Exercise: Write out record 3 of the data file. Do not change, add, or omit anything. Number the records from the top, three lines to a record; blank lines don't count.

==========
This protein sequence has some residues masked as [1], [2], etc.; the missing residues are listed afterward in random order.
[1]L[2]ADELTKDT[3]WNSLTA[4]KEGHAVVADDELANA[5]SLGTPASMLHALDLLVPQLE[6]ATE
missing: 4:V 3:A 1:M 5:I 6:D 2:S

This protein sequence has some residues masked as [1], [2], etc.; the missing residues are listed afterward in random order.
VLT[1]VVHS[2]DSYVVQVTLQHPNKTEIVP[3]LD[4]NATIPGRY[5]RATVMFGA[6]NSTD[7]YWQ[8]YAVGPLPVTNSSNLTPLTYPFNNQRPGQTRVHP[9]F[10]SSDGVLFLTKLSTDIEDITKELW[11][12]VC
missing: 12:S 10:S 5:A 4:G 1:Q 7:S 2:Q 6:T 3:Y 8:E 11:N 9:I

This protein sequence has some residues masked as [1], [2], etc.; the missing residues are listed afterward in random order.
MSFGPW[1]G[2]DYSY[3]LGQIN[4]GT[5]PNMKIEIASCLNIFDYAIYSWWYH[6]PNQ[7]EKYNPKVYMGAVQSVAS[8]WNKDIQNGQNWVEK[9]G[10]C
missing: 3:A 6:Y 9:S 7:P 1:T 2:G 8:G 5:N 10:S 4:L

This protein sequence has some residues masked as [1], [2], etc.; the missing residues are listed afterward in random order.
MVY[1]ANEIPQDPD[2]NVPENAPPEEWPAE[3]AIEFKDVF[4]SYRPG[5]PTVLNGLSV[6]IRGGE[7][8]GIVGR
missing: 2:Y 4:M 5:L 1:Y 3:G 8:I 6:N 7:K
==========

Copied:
This protein sequence has some residues masked as [1], [2], etc.; the missing residues are listed afterward in random order.
MSFGPW[1]G[2]DYSY[3]LGQIN[4]GT[5]PNMKIEIASCLNIFDYAIYSWWYH[6]PNQ[7]EKYNPKVYMGAVQSVAS[8]WNKDIQNGQNWVEK[9]G[10]C
missing: 3:A 6:Y 9:S 7:P 1:T 2:G 8:G 5:N 10:S 4:L